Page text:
Journal of Abnormal Child Psychology 10/2013; 42(5). DOI:10.1007/s10802-013-9818-9 · 3.09 Impact Factor
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    ABSTRACT: Depressive disorders are disabling conditions striking at all ages. In adults, subthreshold depression (SD) is viewed as being on a continuum with major depressive disorder (MDD). Whether this holds for children and adolescents, is still unclear. We performed the first systematic review of SD in subjects below 18 years, in order to explore if childhood SD and MDD share causal pathways, phenomenology and outcomes, supporting a dimensional view. A critical systematic review in accordance with preferred reporting items for systematic reviews and meta-analyses (PRISMA) statement. A review protocol was developed a priori, and all reports were assessed by two reviewers. The literature search generated 941 eligible references and 24 studies were included. Although diagnostic criteria for SD showed great variability, similarities for SD and MDD were striking. Both were common conditions with similar risk factor patterns. Clinical characteristics in both groups were depressed mood, suicidal ideation and high comorbidity. Outcomes were almost equally poor, with increased psychiatric morbidity and health service use. SD intervention studies showed promising results. Reports with data on SD not reported in keywords or abstract may have been missed by the search strategy. A dimensional view of depressive disorders is also supported in children and adolescents, suggesting SD to be a precursor to MDD. Although SD is a somewhat milder condition than MDD, it has severe outcomes with psychopathology and impairment. There is a need of identifying cost-efficient and longlasting interventions in order to prevent development of early SD into MDD.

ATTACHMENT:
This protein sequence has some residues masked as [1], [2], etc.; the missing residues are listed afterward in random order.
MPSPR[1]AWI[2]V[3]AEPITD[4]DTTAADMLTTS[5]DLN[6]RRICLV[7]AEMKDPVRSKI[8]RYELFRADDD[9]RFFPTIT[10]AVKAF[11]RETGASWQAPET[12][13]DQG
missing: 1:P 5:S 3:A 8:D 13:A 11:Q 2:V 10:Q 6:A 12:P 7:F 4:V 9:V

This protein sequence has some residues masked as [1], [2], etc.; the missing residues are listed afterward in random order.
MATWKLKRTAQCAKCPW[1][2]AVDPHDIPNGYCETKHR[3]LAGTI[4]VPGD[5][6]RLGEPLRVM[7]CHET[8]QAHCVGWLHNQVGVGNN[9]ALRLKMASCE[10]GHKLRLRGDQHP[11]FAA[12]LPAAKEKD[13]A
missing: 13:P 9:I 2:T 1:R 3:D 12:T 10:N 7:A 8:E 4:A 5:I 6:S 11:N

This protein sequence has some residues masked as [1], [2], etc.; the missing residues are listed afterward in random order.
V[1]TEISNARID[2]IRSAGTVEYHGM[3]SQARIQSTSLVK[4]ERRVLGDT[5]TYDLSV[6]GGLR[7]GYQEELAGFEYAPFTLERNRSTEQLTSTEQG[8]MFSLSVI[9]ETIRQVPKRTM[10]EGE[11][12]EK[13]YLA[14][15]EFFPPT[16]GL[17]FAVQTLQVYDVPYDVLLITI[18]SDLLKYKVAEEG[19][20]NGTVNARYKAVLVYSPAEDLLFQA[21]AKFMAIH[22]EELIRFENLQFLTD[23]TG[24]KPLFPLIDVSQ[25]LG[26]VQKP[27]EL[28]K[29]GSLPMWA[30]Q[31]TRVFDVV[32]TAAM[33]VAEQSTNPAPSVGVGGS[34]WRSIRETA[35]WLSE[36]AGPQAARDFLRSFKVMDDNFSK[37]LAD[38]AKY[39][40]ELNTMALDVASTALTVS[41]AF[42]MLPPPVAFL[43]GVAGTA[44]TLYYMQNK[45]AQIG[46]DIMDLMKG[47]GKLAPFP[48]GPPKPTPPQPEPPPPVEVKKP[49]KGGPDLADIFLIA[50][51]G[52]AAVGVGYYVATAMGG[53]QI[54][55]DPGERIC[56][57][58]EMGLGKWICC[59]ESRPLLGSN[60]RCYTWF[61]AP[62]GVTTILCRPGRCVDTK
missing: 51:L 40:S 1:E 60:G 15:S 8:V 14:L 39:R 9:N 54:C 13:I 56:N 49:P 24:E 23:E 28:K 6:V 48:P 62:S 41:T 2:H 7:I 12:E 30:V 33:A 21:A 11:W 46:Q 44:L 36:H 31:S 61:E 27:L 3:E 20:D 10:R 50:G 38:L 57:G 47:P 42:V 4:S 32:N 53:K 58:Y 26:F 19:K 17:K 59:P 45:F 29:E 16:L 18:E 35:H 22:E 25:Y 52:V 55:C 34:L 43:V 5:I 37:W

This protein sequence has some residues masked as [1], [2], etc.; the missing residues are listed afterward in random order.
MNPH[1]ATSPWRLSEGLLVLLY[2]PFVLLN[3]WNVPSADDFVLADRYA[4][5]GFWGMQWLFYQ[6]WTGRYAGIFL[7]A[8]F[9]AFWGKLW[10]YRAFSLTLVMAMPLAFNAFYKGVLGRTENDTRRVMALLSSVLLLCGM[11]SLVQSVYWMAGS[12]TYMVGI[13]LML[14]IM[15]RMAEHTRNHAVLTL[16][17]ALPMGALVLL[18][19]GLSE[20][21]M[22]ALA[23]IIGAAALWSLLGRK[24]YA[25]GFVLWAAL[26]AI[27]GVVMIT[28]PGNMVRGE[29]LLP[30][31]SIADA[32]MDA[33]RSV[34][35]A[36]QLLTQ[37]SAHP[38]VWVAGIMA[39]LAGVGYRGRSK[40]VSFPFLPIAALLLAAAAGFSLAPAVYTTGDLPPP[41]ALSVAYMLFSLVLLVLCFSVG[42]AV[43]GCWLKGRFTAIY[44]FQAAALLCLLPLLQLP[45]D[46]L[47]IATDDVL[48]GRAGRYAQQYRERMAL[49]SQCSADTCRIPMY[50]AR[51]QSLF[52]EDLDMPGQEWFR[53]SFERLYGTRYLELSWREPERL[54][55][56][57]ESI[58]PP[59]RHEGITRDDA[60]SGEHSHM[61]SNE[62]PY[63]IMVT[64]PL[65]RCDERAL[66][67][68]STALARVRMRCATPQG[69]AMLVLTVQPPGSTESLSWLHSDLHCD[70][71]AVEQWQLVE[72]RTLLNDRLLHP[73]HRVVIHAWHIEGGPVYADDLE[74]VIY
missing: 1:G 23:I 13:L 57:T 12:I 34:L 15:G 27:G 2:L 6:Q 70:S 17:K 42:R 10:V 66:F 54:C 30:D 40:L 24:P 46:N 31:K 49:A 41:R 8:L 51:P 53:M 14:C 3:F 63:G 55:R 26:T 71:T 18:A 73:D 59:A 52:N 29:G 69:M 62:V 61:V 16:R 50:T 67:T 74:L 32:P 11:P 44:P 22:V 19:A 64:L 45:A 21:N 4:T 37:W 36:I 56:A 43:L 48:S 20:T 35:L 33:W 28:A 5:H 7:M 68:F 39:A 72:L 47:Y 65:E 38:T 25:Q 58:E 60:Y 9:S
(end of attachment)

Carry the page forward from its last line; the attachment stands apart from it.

Journal of Affective Disorders 07/2013; 151(1). DOI:10.1016/j.jad.2013.06.010 · 3.71 Impact Factor
  • 01/2013; Universitetsforlaget., ISBN: 978-82-15-01879
  • Hvordan sikre angstpasienter kunnskapsbasert behandling, Edited by Gerd Kvale; Odd Einar Havik; Tone Tangen; Einar Røsholt Heiervang; Bente Mowatt Storm Haugland, 01/2013: chapter Angstlidelser hos voksne og barn - behov for økt innsats; Universitetsforlaget., ISBN: 978-82-15-01879
  • 59th Meeting of American Academy of Child and Adolescent Psychiatry; 10/2012
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    59th Meeting of American Academy of Child and Adolescent Psychiatry; 10/2012
  • Neuropsychiatrie de l Enfance et de l Adolescence 07/2012; 60(5):S160. DOI:10.1016/j.neurenf.2012.04.206
  • Neuropsychiatrie de l Enfance et de l Adolescence 07/2012; 60(5):S159. DOI:10.1016/j.neurenf.2012.04.203
  • Neuropsychiatrie de l Enfance et de l Adolescence 07/2012; 60(5):S160. DOI:10.1016/j.neurenf.2012.04.204